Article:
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Do mega companies offer mega opportunities?

Mega companies are bigger than most countries. Quite a few pharma, food, oil and tech companies reach annual revenues of over $50 bln, exceeding the GDP levels of more than 2/3 of the countries in the world. Unusually, these mega companies have performed better than the broad equity markets in the past 12 months.

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A rare phenomenon indeed, as their stock prices have almost continuously lagged the broad market since the late nineties. Is this the start of a new trend?

Between 2000 and 2011, megastocks were generally seen as losers. These slow moving giants were – and still are - among the favourite short-positions of hedge fund managers, who preferred to put their money to work in smaller companies. The equity performance of the latter tended to benefit more from the global economic growth or, after 2008, from the massive liquidity injections provided by central banks. However, with 2012 providing neither much growth nor significant injections by central banks, investors appear to once more have embraced the relative safety and inherent regional diversification of the megastocks.

In a world where growth is on the decline and uncertainty on the rise, this makes a lot of sense. It is not strange that equity investors shed their reluctance to pay a valuation premium for the low risk profile of megastocks at a time when fixed income investors are even willing to accept negative yields in bond safe havens. The large multinationals often pay relatively high dividends to yield hungry shareholders and at the same time fund themselves in the corporate bond market at rates of less than 1% over the extremely low treasury yields of countries like the US, the UK and Germany. This combination of factors has probably attributed significantly to the renewed interest in the equity mastodons.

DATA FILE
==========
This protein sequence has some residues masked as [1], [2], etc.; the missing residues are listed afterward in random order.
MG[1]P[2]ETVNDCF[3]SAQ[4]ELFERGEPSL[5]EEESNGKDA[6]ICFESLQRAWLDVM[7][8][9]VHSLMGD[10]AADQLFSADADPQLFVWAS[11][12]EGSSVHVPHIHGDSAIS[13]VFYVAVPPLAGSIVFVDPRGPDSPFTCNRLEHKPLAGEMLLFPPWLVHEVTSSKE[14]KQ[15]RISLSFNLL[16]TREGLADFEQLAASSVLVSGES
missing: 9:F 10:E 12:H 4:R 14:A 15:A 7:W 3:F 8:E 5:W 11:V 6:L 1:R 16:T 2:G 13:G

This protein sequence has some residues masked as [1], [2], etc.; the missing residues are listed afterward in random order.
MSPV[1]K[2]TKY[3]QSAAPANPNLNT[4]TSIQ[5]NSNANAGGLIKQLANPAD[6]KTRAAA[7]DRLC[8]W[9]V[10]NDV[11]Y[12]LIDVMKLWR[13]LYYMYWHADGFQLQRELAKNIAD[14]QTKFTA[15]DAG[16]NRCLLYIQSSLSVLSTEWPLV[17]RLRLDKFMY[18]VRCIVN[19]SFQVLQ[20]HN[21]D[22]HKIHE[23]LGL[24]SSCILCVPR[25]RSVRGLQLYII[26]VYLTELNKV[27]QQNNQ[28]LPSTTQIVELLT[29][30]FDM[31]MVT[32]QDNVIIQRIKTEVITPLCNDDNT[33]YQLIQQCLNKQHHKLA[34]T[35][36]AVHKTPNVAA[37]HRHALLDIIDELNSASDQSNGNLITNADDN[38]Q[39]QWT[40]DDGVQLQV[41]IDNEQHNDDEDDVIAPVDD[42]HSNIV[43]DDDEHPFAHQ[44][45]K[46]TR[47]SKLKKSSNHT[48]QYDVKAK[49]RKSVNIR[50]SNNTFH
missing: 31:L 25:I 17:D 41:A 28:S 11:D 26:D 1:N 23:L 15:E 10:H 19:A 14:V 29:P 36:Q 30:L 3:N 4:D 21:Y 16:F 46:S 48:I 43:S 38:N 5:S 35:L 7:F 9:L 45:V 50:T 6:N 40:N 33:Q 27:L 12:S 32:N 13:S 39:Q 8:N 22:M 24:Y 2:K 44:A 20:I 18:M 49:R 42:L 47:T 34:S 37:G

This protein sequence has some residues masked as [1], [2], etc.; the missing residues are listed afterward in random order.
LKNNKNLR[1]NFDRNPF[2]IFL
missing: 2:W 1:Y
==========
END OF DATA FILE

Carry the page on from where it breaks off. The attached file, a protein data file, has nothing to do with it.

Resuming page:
However, one swallow doesn’t make summer and one can wonder whether the recent outperformance of megastocks is just a fluke. We think not. Of course, a potential restart of the printing presses in the US and Europe may cause more money to flow to the financial economy and may provide another temporary boost to risk appetite. But the marginal effect of these actions will probably diminish, as the seemingly endless expansion of Central Bank balance sheets always runs the risk of triggering inflation fears at one point. This is especially the case in the eurozone, where these actions mostly take place to counterbalance a persistent lack of competitive power in the southern part of this region.

Knowing this, it is likely that investors will maintain their preference for mega companies for a longer period. After all, these companies do not only offer regional (country + currency) diversification and strong balance sheets, but also provide their shareholders with a decent, and often growing, dividend income. In a world where liquidity injections are seen as the most suitable instrument to stimulate growth, real dividends from country-sized companies offer an appealing alternative for the ultra low nominal yields of money printing governments. So in equity markets, big may remain beautiful for some time to come.

Ad van Tiggelen , August 2012

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